Commissioned Employees are Entitled to Separate Pay for Rest Breaks

by Mar 27, 2017Spring 2017 Newsletters

By Kim Silvers, SPHR-CA, SHRM-SCP


California employers received another surprise court decision requiring commissioned sales employees to be paid separately for their state-required rest breaks.  This decision is somewhat related to earlier decisions (and eventual state law) requiring piece rate workers to be compensated separately for rest breaks. If you have commissioned (inside sales) employees, read on and be prepared to review and edit your current compensation plans.

In Vaquero v. Stoneledge Furniture LLC, two former sales associates filed a class action suit against their former employer, Stoneledge Furniture, claiming that the company’s commission plan did not compensate them correctly for their mandatory rest breaks (minimum 10 minutes for every 4 hours worked, or major fraction thereof).[1] 

From 2009 through March 2014, Stoneledge Furniture paid their sales associates under a commission plan that included a base pay guarantee of at least $12.01 per hour. The base pay was applied toward commission earned (aka a “recoverable draw”).  If the sales associate earned less than $12.01 per hour in commission in any pay period, the company paid him/her a draw against future advanced commissions.  The commission plan noted that “The amount of the draw will be deducted from any future Advanced Commissions, but an employee will always receive at least $12.01 per hour for every hour worked.”  The commission plan did not note or allow separate compensation for non-selling time such as training, meetings or rest breaks.

The trial court sided with the employer agreeing that employees were paid at least $12.01 per hour even if they made no sales in the pay period.  This paid time included rest breaks.  However, the plaintiffs appealed to the CA Court of Appeal and won.  This case has a significant impact on other employers paying commission.

Appellate Court Rules Wage Order No. 7 Requires Employers to Separately Compensate Covered Employees for Rest Periods

The Court of Appeal took another look at the Industrial Wage Order (IWO) 7 language around rest periods.  (IWO 7 applies to the mercantile industry, but this rest period language is very similar in other wage orders.)  The IWO requires that “Authorized rest period time shall be counted as hours worked for which there shall be no deduction from wages.”  When a sales associate’s commission did not exceed the minimum rate in each week, Stoneledge deducted from future paychecks any wages advanced to compensate him/her for hours worked, including rest periods.  The appellate court determined that the “advances or draws against future commissions were not compensation for rest periods because they were not compensation at all. At best they were interest free loans…. Taking back money paid to the employee effectively reduces either rest period compensation or the contractual commission rate, both of which violate California law.”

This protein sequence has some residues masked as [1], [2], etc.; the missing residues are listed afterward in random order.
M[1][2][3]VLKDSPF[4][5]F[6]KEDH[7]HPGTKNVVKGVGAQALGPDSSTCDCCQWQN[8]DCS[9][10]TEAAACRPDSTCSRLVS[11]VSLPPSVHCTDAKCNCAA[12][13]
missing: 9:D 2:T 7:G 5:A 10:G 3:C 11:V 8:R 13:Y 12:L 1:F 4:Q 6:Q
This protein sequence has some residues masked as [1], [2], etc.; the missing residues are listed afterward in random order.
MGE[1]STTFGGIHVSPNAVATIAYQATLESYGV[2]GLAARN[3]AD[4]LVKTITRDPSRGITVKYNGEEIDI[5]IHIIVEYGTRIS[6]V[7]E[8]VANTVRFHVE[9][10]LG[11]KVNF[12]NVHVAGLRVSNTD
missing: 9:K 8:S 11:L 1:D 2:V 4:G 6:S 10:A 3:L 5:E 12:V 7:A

The appellate court noted: “…Wage Order No. 7 applies equally to commissioned employees, employees paid by piece rate, or any other compensation system that does not separately account for rest breaks and other nonproductive time.” The court further noted: “The problem with Stoneledge’s compensation system, however, is that the formula it used for determining commissions did not include any component that directly compensated sales associates for rest periods.”   

For now, this ruling will apply to CA trial courts for similar cases.  It is not known if the ruling will be appealed further.

Here are our recommendations if you have commissioned employees:

  1. Ensure your commission plan is in writing and signed by each employee. This is a state law.
  2. Reconsider your use of a recoverable draw. It is risky for a commission plan to pay employees a guaranteed minimum hourly rate as a draw against their future commissions. (This is the kind of plan Stoneledge Furniture had.) The safer path is paying a base hourly rate for all hours worked (production and non-production time such as training, meetings and rest breaks) and a commission on top of that base rate.
  3. Remember that all time in and out should be recorded for hourly employees, including commissioned inside sales.
  4. Piece rate and commissioned employees should be compensated separately for rest break time and have this noted on the itemized wage statement. This rest break pay should not be subject to a draw against commissions.  (Piece rate employees’ itemized wage statements must also note the non-piece work pay rates and time as well.)
  5. Have an employment attorney review your commission pay plan each time you update it to ensure it is defensible.

[1] There was not an issue of whether rest breaks were authorized, permitted or any missed/shorted break premiums were owed.